The brooding Northlands are also home to the growing menace that builds up through all of the series alongside the onset of winter. Regarded as legends rather than facts, the White Walkers begin to appear north of the Wall and yet many of the degenerate ruling class of the South refuse to acknowledge the danger. The imminent threat of ‘the other’ is about to result in a catastrophe of an undead swarm sweeping south.

What shape are the institutions of Westeros in?

The institutions that are set to resist this assault of the undead are in no real shape to resist them. The rulers rule by force and they exercise authority through favourites and a form of patrimonial rule. Promotion is reliant on whim rather than on merit so it is by no means clear that any degree of competence is required for pretty much any job and, indeed, judging by some of the decisions made with regard to finance, incompetence may be a better guide to getting a job.

Essentially Westeros is a feudal system, with a class of serfs owing loyalty to a local lord. However, in Westeros there appears to be some critical elements of real feudalism missing. In particular feudalism in the real world was partly propelled and financed by estate property and serfdom, but also by small capital of individual yeoman farmers and by merchants. In Westeros, small capital is missing and merchants seem to be dwindling.

Critically in medieval Europe a class of merchants emerged that formed parliaments, merchants' guilds, autonomous cities, and other institutions that were able to challenge the ruling class politically and to hold them to account through finance. These organisations also critically fuelled scientific advances, education and universities, none of which appear to be happening in Westeros under the rule of the Maesters and their arcane knowledge.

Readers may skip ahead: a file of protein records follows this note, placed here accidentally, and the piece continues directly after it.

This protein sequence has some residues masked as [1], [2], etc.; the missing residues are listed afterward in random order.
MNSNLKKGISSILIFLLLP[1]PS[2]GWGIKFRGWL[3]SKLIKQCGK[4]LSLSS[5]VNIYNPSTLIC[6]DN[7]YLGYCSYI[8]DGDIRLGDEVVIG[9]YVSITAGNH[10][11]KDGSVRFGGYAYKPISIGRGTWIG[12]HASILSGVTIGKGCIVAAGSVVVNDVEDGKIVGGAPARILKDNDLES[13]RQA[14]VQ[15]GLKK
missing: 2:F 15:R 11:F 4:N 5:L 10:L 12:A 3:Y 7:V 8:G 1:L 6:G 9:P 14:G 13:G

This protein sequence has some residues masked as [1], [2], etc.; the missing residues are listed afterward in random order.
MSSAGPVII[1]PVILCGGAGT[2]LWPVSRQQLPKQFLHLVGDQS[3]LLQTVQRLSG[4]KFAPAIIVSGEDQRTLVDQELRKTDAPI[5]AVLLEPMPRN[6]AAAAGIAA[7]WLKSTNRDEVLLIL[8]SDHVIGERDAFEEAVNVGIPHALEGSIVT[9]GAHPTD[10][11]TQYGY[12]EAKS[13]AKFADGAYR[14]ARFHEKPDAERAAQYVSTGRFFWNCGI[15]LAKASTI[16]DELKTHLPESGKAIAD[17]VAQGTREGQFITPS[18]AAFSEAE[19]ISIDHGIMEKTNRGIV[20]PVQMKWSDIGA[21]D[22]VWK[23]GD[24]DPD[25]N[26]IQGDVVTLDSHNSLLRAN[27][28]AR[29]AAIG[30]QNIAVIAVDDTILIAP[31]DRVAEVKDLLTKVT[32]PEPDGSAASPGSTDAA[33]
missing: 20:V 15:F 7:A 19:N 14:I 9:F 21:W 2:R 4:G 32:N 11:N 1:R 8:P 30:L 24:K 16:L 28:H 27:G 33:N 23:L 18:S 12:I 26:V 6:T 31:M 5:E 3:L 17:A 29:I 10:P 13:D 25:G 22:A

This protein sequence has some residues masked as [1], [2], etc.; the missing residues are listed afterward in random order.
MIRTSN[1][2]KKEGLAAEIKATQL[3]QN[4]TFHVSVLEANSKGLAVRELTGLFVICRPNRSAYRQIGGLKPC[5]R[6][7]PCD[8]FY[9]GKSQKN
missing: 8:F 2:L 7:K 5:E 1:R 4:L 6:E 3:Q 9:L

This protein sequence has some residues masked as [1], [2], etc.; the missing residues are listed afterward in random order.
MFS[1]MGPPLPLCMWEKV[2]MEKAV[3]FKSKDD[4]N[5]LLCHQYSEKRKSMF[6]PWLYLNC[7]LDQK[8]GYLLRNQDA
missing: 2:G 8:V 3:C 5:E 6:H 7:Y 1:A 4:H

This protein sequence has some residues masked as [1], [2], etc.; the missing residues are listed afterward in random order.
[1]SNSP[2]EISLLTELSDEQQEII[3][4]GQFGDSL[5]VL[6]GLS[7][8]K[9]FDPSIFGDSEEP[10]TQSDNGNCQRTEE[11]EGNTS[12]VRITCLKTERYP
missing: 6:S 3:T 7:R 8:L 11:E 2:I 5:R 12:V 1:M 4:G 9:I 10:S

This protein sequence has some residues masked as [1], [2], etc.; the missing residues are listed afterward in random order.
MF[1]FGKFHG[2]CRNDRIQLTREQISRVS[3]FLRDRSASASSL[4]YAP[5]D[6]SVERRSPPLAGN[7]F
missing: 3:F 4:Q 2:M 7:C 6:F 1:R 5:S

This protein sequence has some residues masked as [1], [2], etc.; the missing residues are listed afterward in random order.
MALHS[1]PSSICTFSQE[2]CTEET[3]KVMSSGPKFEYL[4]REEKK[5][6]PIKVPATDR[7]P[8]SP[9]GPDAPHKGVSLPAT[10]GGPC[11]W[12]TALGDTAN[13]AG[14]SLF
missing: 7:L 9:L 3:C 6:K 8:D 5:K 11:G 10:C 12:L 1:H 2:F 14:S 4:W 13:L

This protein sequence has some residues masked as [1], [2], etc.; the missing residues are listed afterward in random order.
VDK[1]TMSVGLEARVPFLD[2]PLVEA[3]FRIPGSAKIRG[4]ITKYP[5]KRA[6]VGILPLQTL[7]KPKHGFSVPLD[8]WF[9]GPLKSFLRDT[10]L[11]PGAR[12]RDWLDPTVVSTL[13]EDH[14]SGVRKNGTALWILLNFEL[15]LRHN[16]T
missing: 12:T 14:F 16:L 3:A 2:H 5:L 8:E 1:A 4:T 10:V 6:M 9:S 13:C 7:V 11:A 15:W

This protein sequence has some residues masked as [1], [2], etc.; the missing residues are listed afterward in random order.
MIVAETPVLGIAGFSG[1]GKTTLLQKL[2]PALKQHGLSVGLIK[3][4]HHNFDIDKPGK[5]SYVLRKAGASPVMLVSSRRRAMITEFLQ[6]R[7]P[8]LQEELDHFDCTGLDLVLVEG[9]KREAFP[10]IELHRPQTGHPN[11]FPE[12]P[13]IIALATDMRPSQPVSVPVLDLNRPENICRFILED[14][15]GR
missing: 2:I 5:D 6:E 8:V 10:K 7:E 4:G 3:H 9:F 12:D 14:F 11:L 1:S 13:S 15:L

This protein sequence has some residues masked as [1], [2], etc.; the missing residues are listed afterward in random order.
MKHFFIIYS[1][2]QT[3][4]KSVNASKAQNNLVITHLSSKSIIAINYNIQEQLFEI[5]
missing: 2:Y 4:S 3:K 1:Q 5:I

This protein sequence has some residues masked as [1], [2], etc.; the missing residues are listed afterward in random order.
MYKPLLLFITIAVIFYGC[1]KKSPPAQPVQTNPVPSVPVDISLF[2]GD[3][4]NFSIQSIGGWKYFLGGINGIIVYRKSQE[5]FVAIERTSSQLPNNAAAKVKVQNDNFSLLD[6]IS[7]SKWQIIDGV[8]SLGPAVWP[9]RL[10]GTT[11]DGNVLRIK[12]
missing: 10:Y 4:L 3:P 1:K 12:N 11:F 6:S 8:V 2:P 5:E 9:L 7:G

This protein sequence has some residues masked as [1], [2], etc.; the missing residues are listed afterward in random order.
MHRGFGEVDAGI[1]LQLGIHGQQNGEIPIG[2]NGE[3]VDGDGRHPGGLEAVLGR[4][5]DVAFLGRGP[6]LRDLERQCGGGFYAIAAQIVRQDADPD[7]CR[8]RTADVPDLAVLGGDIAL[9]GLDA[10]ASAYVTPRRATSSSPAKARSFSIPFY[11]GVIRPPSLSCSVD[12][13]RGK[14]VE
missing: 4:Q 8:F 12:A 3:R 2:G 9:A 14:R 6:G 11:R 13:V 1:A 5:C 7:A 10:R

What about Daenerys and can she win?

Daenerys is the one character who others believe in who is seeking to change the political institutions of Westeros. In a well-known episode in Series 5, Daenerys compares the political competition in Westeros to a wheel with each house spinning on it and occasionally rising to the top. She makes a vow that she will not merely turn the wheel until she rises but: "I'm not going to stop the wheel. I'm going to break the wheel."

Her long experience in Essos as she frees slaves and creates her own kingdoms does not suggest that she has worked out an alternative set of political institutions to her being installed as Queen and doing it better.

In her defence, Daenerys does seem to have a concern for the lot of ordinary people, and is an effective anti-slavery campaigner, which is mirrored by Jon Snow and his treatment of the Wildlings, particularly in treating them as fellow people and with some decency.  Neither, though, seem to have much of a clue about what alternative forms of government will actually look like and we don’t have much idea about the detailed reforms that must be necessary to break the wheel.

It should be said that GoT is unusual in making politics and the possibility of reform (even if it does involve magic) the core element of the show, and perhaps the story of replacing a nasty ruler with a virtuous one is universally appealing.

So as to who may win, I have to say that I have my reservations about the power couple Daenerys and Jon, who appear to not be breaking the wheel yet. Part of me is rooting for the White walkers, the dispossessed and the alienated, although I am conflicted because I also support the Wildlings. 

What price an abdication and the introduction of democracy as the most effective way of breaking the wheel?